clock menu more-arrow no yes mobile

Filed under:

Steelers Throwback Thursday: From disrespect to the doorstep of glory in Oakland

BTSC remembers a thrilling Steeler victory that led them to their first title.

Since we started this most recent reboot of Throwback Thursday in January of this year, the farthest back we ever went was December of 1983 for the original TB12’s final game. So, I decided to dial back the time circuits on my mind’s Delorean and go back to the earlier stages of the glory years of Bradshaw and the Steelers in the 1970s.

This time around, we travel back in time to the day time when Mekhi Phifer entered this world, Gerald Ford was celebrating his first Christmas as president, radio listeners were requesting Angie Baby by Helen Reddy and movie goers were going in droves to see acting stalwarts such as Paul Newman, Steve McQueen, Faye Dunaway, Fred Astaire, William Holden and O.J. Simpson in the great disaster flick set in San Francisco, The Towering Inferno.

Across the bay at Oakland Alameda County Stadium, the 11-3-1 Pittsburgh Steelers were meeting up with (already) a hated rival in John Madden’s Raiders. The Raiders had fabled names such as Stabler, Belitnikoff, Branch, Shell, Upshaw, Otto, Bubba Smith, Villapiano, Atkinson, Tatum, Sistrunk and Ray Guy. They were a team that very easily could have been the team of the decade had it not been for the upstart visitors wearing white. However, the Steelers were riled up after an impassioned pregame speech by Chuck Noll. The speech was inspired by Madden’s comment after beating Miami the week before by saying that “the NFL’s two best teams just played”.

With the stakes being a trip to New Orleans to face the Minny Vikes (who had beaten the Rams earlier in the day) in the Super Bowl on the line, both teams needed to be in top form. But it didn’t exactly start that way for the Steelers. Bobby Walden for the Steelers (wearing the No. 39) and Ray Guy were busy early on booting the ball. After their first possession that halted due to a one-handed Joe Greene sack of Stabler, Guy booted a 56-yarder that Lynn Swann fumbled after a 13-yard return to set up the Raiders at the Pittsburgh 28. But the staunch Steel Curtain tightened up when Glen Edwards broke up a sure first down when he rocked Cliff Branch with a monstrous hit. The ancient Blanda kicked a 40-yarder for a 3-0 lead.

After starting with good field position, Bradshaw rallied the Steelers down to the Oakland three. Roy Gerela shanked a 20-yarder. The Steelers, with a good starting spot again, stalled at the six. But this time Gerela connected to tie the score.

In the second, it had appeared that the Steelers finally took the lead on a gorgeous one-handed grab in the corner of the end zone by John Stallworth. However, the rookie was ruled out of bounds. In this day and age, it would have been overturned. But there was not an instant replay rule then, even though everybody watching knew it was a true catch. Two plays later, Bradshaw threw an interception and an angry Stallworth got called for a late hit on the return.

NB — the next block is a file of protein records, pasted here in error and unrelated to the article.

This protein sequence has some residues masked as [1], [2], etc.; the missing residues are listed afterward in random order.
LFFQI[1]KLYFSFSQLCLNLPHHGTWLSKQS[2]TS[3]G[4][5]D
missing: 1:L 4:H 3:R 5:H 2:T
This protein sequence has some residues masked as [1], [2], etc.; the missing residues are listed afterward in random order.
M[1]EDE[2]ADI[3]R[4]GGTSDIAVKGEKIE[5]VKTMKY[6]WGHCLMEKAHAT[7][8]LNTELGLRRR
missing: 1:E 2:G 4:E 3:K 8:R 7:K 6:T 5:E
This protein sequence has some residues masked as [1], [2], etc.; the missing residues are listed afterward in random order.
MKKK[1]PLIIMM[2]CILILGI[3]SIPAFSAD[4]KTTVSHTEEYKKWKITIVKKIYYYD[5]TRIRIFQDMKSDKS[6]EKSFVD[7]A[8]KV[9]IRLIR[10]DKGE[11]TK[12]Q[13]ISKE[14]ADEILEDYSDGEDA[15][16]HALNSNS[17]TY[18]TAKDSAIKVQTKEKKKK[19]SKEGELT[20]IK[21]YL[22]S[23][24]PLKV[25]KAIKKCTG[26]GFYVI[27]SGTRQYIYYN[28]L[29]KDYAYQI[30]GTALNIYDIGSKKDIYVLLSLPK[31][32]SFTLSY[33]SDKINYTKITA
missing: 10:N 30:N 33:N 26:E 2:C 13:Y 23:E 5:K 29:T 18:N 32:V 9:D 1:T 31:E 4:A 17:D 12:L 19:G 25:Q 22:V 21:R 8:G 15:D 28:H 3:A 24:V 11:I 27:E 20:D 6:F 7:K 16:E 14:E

On the ensuing drive, Branch beat Mel Blount on a reception that got him down to the one. However, the legendary Otto fell trying to stop the fevered rush by Mean Joe and inadvertently tripped him. The big gain was negated by the tripping penalty and the Raiders brought out Blanda for a 38-yard attempt and a 6-3 lead. But Jack Lambert blocked it and the halftime score was 3-3.

In the third, Rocky Bleier fumbled at his own 39 and the Raiders were in business. But Johnstown’s Jack Ham stepped in front of a Stabler pass for a pick at the 22 to stop the Raider drive. But it amounted to nothing for Pittsburgh.

The Raiders who were struggling on the ground (Clarence Davis’ four-yarder on the game’s first handoff was Oakland’s longest run of the day) went to the air. Branch beat Blount badly again on a long pass play, but it went off of his fingertips. But Stabler went to that well again and the NFL’s leader in TD catches (13) burned No. 47 again, this time holding on to the ball for a 38-yard score. 10-3 Oakland.

On their next drive, the offensive line opened up holes as Bleier and Harris dominated the Raiders. On the first play of the fourth, Harris scored from eight yards out to tie the game at ten.

After that, my fellow Johnstowner nabbed his second pass and rumbled to the nine. A few plays later, Bradshaw connected with Lynn Swann for a six-yard score. 17-10 Steelers.

With nearly eight minutes remaining, Branch (9 catches for 186 yards) continued his stellar day with a 43-yard reception, followed by a ten. But with a fourth down from the Steeler 7, Madden sent out Blanda who hit from 24 out. It was now 17-13.

The Raiders had two more chances, but couldn’t convert. With Oakland down by four and driving with 1:18 left, the Steelers gang rushed Stabler and sacked him, but J.T. Thomas was nailed for holding in the secondary. Enraged, he picked up the flag and spiked it. Today that would have definitely drew more of a penalty. On the next play, Thomas intercepted a Stabler duck and returned it 38 yards to the Oakland 25 with one minute remaining. The game was sealed when Franco scored from 21 out two plays later. After 41 years, Art Rooney finally found his team in the big game and we all know what followed.

The Steelers were carried by Franco’s 111 yards and Bleier’s 98. On defense, a pair of Jacks, a Joe and a J.T, snuffed the life out of Al Davis’ team,

I was told by my family that I watched that game with them, but I was a mere three years and 25 days old. I have no earthly recollection of that game (I just watched it for the first time in full, a day before this article first appeared), but I like to imagine that as I marveled from my playpen...only tears of joy fell upon my blankie.